1. Dyspnea on exertion (DOE) and fatigue with exertion are typical symptoms (Coates 1997). Other hallmark symptoms include paroxysmal nocturnal dyspnea, edema of the lower extremities, orthopnea, cough, abdominal fullness or swelling, nausea, anorexia, polyuria at night, weight gain, dizziness, and mental status changes.

2. History of chemotherapy (see Table 19-1) with or without mediastinal radiation

3. Hypoxemia: PaO2 less than 92%

4. Tachypnea

5. Tachycardia

6. Signs of elevated cardiac filling pressures, as evidenced by elevated jugular venous pressure, presence of S3 gallop, rales on auscultation, hepatojugular reflex, ascites, and edema.

7. Signs of cardiac enlargement, including laterally displaced or prominent apical pulse and/or murmurs indicative of valvular dysfunction.

Diagnostic Testing

1. Chest x-ray (CXR) films show prominent pulmonary vasculature, cephalization of flow, Kerley’s B lines, pleural effusions, and cardiomegaly (Fig. 19.2).

B9781416037347100198/gr2.jpg is missing
Fig. 19.2Chest x-ray film of congestive heart failure, showing characteristic cardiomegaly, cephalization of pulmonary vessels, hilar congestion, and Kerley’s B lines.(From www.med.yale.edu/intmed/cardio/imaging/findings/pulmonary_edema/index.html. Yale University School of Medicine. Cardiothoracic imaging. [Accessed July 1, 2007.] Copyright 2004, Yale University School of Medicine. All rights reserved.)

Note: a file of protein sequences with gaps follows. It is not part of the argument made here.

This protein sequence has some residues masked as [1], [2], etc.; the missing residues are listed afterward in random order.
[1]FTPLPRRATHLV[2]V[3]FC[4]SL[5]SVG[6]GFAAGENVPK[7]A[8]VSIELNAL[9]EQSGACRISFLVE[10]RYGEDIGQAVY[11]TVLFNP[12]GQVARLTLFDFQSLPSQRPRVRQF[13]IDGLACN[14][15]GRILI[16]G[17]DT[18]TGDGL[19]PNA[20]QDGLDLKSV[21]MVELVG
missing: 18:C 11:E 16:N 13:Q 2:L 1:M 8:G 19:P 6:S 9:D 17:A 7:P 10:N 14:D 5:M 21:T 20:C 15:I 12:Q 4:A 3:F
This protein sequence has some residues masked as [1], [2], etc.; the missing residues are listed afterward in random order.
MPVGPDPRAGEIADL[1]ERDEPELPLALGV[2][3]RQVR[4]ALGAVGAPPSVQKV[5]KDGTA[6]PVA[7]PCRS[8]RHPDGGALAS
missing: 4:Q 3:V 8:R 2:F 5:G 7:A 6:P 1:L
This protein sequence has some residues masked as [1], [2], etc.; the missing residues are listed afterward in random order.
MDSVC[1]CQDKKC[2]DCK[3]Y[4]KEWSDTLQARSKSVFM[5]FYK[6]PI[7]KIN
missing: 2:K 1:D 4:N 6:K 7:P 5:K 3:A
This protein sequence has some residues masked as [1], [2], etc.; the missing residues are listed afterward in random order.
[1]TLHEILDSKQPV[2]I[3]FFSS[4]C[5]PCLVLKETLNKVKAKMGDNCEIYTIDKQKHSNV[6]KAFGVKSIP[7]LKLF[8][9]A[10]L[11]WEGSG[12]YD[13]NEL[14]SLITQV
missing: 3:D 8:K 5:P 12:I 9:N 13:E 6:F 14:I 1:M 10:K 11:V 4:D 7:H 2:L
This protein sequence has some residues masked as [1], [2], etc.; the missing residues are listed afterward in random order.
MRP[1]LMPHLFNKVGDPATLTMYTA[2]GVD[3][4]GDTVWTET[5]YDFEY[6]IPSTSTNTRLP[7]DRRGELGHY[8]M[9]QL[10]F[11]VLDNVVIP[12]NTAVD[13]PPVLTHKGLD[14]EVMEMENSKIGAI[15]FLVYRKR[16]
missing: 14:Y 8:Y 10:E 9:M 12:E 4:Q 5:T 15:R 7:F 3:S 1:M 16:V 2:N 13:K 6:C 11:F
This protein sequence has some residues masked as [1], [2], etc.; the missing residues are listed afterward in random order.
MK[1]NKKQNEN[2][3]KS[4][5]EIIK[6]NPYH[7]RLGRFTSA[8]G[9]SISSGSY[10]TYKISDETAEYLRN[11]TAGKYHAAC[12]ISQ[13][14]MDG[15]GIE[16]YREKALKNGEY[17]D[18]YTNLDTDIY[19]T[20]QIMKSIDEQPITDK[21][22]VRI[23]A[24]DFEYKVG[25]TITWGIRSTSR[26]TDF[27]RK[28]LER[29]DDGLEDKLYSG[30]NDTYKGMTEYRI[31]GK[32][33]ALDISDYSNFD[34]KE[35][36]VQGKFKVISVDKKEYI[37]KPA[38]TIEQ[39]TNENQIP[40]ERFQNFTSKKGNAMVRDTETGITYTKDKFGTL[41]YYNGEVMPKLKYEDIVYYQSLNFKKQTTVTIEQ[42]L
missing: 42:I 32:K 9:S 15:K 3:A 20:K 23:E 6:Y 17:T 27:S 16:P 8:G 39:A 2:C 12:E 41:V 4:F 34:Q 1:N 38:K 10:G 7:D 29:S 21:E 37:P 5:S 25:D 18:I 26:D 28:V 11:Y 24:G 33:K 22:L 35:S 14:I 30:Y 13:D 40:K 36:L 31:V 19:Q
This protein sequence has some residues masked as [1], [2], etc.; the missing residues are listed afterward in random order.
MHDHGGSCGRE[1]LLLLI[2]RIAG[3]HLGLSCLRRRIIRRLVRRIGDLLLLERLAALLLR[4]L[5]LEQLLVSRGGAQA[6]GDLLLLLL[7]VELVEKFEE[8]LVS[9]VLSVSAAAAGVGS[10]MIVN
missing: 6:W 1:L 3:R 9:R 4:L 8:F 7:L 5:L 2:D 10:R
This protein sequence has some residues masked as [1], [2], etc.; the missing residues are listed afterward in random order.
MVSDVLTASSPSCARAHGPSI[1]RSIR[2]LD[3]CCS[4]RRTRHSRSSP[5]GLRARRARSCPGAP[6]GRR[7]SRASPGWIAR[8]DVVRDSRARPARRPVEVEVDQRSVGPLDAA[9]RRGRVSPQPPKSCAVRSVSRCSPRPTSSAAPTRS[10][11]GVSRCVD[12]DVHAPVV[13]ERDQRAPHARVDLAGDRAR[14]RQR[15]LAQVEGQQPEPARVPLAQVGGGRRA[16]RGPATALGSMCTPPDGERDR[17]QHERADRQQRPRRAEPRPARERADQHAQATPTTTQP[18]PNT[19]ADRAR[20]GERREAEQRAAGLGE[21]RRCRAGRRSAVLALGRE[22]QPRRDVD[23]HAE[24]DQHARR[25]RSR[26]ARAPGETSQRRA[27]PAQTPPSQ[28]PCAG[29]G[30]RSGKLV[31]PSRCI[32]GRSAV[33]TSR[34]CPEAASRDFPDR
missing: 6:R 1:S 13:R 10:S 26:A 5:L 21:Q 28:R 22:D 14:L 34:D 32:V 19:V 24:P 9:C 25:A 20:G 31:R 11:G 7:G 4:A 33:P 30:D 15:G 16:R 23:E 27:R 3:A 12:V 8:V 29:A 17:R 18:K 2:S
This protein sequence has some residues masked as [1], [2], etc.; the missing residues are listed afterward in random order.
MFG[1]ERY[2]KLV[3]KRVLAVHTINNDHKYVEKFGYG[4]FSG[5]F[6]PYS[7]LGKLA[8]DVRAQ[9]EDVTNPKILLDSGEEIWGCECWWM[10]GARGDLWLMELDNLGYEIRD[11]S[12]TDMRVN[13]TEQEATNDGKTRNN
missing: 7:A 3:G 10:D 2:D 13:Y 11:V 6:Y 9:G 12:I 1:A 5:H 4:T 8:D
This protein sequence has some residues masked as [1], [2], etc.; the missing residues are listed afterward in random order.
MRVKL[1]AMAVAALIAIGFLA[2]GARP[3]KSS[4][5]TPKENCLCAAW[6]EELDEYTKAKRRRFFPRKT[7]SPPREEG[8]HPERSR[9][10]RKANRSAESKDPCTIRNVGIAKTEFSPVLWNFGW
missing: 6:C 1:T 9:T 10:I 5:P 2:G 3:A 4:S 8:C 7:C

2. Labs: B-type natriuretic peptide (BNP) greater than 300 pg/dL, or NT–pro-BNP greater than 900 pg/mL.

B9781416037347100198/gr3.jpg is missing
Fig. 19.3Echocardiogram image of dilated cardiomyopathy.(From Zipes, D. P., Libby, P., Bonow, R. O., et al. [2005]. Braunwald’s heart disease:A textbook of cardiovascular medicine, [7th ed.], Philadelphia, W.B. Saunders.)

4. Hemodynamic monitoring indicates increased pulmonary hypertension. Increased PA pressures with increased pulmonary artery occlusion pressure (PAOP). Depending on the presence of cardiogenic shock, MAP <65 mm Hg.

5. Although an electrocardiogram (ECG) provides no specific indicators of CHF, the ECG may show atrial and ventricular arrhythmias. Atrial fibrillation is common. The ECG may also show evidence of CAD, MI, or left ventricular hypertrophy. QRS voltage may be low as a result of loss of functional myocardium (Young & Mills, 2004).

6. Multigated blood pool scintigraphy (MUGA) is useful in the evaluation of both right and left ventricular size and function (Dae & Botninick, 1997). It has been used for serial evaluation of ventricular function during and after anthracycline therapy (Lu, 2005).


Acute Therapy (Hobbs, 2004)

1. Hold chemotherapy, radiation therapy if acute onset.

2. Elevate head of bed to high Fowler’s position.

3. Vital signs—assess for hypotension, tachycardia, and tachypnea.

4. Obtain and interpret O2 saturation values (signs of hypoxia include restlessness, dyspnea, anxiety, and cyanosis).

5. Administer oxygen to treat hypoxia.

6. Maintain venous access via peripheral IV (18 gauge in an adult) or with a venous access device (VAD).

7. Auscultate lung fields for crackles and adventitious breath sounds and assess for decreased chest expansion.

Oct 19, 2016 | Posted by in NURSING | Comments Off on 19. HEART FAILURE

Full access? Get Clinical Tree

Get Clinical Tree app for offline access